The GWOTMF will be guided on its final design selection by an advisory board chaired by University of Arkansas Fay Jones School of Architecture and Design dean Peter MacKeith. The board also includes Kenneth Foote, chair of the Department of Geography at the University of Connecticut; Mary Kay Lanzillotta, partner at Hartman-Cox Architects in Washington, D.C.; Mia Lehrer, president and founder of Studio-MLA; and Allison Grace Williams, founder of AGWms_studio.
GWOTMF president and CEO Michael “Rod” Rodriguez said: “We are confident that each of the remaining candidates are fully capable of bringing their own unique vision to the project, incorporating feedback from Gold Star families and veterans into the Memorial’s design, and guiding a team of other artists who will help create this sacred tribute to American heroes. We look forward to making a final designer selection later this summer.”
The GWOTMF was founded in 2015 with the “sole objective” of constructing the memorial. In documents submitted to the National Capital Planning Commission (NCPC)—the Executive Branch agency that oversees planning near the Capital—the foundation outlined the following goals of the memorial: Honor, Heal, Empower, Unite. In 2017, the foundation received Congressional approval to not only plan and fund the memorial, but to bypass the requirement to wait until a decade after a major conflict has ended to build a memorial, as established in amendments to the Commemorative Works Act in 1994. In recognizing the seemingly endless nature of the War on Terrorism, in a June 2021 statement to Congress from Acting Associate Director, Park Planning, Facilities and Lands, National Park Service Michael A. Caldwell, Caldwell said that the location and scope of the memorial be very carefully considered considering potential future requests for specific memorials for the U.S. wars in Afghanistan, Iraq, and Syria.
The GWOTMF outlines the scope of the War on Terrorism as broadly encompassing “U.S. actions and operations following the terrorist attacks of September 11, 2001 through the present day.” This includes not only the U.S.-initiated wars in Afghanistan and Iraq, but smaller and classified operations.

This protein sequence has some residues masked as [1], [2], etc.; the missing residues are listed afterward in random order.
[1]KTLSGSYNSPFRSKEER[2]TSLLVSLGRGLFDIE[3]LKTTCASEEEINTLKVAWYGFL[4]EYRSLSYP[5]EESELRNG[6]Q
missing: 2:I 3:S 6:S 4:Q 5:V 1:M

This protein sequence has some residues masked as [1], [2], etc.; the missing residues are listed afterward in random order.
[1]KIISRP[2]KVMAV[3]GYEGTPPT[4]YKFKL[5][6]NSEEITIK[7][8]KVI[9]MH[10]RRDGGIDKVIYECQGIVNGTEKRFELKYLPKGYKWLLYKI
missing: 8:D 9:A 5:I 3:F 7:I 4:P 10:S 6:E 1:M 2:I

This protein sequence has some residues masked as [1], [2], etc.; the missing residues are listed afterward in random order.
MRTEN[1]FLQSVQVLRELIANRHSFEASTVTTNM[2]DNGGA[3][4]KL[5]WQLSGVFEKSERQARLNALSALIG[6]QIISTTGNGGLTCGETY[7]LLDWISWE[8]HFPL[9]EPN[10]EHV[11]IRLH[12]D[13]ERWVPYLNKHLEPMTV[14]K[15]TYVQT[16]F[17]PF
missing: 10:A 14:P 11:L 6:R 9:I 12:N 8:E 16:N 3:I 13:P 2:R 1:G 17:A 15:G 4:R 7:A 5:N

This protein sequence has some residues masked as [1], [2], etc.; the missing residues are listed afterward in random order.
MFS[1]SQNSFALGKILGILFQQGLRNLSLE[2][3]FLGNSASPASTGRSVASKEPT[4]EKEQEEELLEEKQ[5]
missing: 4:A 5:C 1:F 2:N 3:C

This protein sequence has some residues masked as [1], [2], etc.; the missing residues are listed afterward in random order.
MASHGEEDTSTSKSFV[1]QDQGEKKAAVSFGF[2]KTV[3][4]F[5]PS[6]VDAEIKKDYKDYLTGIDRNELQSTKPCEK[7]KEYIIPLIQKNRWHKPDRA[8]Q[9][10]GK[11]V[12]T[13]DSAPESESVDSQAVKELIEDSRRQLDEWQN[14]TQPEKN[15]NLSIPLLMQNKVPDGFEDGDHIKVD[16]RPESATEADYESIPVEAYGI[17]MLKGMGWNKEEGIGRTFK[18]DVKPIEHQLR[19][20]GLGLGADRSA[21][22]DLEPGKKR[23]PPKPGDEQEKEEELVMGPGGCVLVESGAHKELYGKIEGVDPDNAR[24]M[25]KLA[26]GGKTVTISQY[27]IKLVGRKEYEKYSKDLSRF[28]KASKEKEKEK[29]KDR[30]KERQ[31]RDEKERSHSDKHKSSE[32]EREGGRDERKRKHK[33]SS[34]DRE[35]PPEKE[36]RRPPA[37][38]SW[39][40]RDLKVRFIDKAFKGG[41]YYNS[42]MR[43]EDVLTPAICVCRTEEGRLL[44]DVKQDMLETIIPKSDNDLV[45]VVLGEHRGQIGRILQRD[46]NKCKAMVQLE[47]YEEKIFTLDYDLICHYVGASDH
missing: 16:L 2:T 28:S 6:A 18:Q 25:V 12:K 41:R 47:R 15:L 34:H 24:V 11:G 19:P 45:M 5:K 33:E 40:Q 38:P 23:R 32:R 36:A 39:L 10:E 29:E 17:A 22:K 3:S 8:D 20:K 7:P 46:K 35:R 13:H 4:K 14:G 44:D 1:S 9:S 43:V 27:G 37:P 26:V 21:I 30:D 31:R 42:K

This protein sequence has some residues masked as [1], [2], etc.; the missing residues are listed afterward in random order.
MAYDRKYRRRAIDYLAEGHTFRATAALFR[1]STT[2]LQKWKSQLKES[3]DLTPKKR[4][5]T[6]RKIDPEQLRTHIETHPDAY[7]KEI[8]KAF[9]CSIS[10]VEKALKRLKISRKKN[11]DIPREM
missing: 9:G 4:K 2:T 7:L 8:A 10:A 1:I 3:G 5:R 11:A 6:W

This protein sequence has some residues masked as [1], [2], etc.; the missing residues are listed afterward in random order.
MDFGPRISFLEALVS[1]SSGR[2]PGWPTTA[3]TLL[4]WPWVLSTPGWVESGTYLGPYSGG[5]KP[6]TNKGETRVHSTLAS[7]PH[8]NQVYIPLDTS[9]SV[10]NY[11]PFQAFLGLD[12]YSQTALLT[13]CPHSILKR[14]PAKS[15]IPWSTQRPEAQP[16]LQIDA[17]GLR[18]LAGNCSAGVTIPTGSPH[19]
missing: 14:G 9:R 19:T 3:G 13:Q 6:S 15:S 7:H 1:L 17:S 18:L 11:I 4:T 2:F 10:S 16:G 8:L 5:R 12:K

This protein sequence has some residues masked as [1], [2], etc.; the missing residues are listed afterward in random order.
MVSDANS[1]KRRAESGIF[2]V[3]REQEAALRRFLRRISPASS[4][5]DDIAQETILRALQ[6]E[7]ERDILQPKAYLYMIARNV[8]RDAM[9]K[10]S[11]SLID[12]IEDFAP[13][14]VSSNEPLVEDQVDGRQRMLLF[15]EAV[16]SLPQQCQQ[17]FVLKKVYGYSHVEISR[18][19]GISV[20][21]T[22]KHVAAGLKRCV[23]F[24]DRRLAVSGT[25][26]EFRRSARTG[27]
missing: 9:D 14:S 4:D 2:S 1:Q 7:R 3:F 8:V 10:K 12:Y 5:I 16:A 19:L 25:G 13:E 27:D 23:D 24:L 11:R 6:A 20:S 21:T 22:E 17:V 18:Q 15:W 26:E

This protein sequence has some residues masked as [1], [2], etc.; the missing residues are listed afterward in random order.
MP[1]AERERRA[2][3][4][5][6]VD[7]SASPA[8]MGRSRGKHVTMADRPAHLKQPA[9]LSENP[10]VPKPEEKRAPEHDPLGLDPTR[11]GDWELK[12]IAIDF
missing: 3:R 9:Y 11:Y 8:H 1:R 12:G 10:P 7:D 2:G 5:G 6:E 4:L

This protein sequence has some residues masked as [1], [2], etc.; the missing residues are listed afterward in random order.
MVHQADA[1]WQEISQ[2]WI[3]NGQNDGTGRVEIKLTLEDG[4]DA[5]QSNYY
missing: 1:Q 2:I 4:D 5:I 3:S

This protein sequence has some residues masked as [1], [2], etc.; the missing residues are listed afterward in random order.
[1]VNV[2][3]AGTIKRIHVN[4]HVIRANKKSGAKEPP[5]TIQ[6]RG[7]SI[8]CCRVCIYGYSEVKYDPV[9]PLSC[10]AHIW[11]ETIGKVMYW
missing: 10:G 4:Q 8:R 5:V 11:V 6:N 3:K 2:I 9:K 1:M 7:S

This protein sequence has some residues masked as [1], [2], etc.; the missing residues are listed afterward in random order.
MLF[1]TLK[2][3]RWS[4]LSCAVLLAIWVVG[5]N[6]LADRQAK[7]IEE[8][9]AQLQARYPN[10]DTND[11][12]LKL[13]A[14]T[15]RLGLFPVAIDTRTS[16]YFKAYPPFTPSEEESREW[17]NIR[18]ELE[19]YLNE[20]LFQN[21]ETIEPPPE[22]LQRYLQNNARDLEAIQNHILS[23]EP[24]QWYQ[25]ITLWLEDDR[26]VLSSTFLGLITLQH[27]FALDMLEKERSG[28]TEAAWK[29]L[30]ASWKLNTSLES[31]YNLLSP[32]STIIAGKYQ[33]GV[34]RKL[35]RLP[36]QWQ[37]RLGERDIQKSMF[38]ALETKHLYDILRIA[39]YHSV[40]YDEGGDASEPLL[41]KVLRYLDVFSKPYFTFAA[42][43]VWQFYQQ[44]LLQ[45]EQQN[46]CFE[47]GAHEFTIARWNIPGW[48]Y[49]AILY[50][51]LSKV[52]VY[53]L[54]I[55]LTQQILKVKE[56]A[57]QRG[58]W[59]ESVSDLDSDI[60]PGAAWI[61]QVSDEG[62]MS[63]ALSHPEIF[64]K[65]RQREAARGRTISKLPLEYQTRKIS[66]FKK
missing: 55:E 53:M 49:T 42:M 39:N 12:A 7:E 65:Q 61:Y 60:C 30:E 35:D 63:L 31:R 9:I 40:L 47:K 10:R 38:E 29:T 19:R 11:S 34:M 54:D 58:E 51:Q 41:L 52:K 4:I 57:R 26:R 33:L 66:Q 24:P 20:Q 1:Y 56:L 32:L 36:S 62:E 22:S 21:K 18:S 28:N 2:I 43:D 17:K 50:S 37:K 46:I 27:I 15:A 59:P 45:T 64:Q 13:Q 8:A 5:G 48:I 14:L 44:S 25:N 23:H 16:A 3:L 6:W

The memorial will be constructed on a site within the National Parks Service jurisdiction bounded by 23rd Street NW, Constitution Avenue NW, and Henry Bacon Drive NW, near the Lincoln Memorial. This site is the result of a selection and approval process that has been underway with the Commission of Fine Arts and the NCPC since 2017, which surveyed additional sites near Arlington National Cemetery, closer to the Washington Monument, and elsewhere along the Tidal Basin. Given legal constraints over site use, proximity to other war memorials—particularly the Vietnam War Memorial—and site prominence, among other factors, the site within view of the Lincoln Memorial was chosen. This also situates the memorial atop an open lawn and baseball diamond, and near the in-plan National Desert Storm and Desert Shield Memorial.
The memorial’s center is planned to cover a quarter of an acre, with the large site taking up a full acre. This puts the memorial on a similar scale to the existing Korean War Veterans Memorial, and slightly smaller than the World War II Memorial. Physically, the memorial will be shorter in height, and buffered by landscape features, which will fill most of the site plan.
Programmatically, the foundation hopes that the memorial can be a site for gatherings, remembrances, and lectures, honoring not only veterans but also families, civilian government officials, and local allies. A survey of veterans, active duty military members, faith leaders, and military families conducted by the GWOTMF showed that most respondents see the memorial as both a site of personal reflection and education on how the foundation wants to portray the War on Terrorism to the public. This includes showing the global reach of the U.S. military in component operations, and imagery moving past traditional war photos, though not mentioning other consequences of military actions in local communities in which War on Terrorism operations have taken place. During the NCPC’s review of the proposal, a few commissioners urged the foundation to pursue a plan that was not too literal in its interpretation of military events and naming.
The memorial will move forward with a groundbreaking once $100 million in donation-based funding has been raised through the foundation. The foundation does not plan to seek federal funding for the project. The NCPC must approve the foundation’s final design selection for the memorial.
MacKeith said: “We are dedicated to undertaking an impartial and rigorous review process that will lead to the selection of the ideal designer or design team for this nationally significant piece of architecture and landscape architecture. We are grateful to be able to use our gifts in service to country, just as all of those whom the memorial will honor have done and will continue to do.”
AN will circle back when a final design has been selected.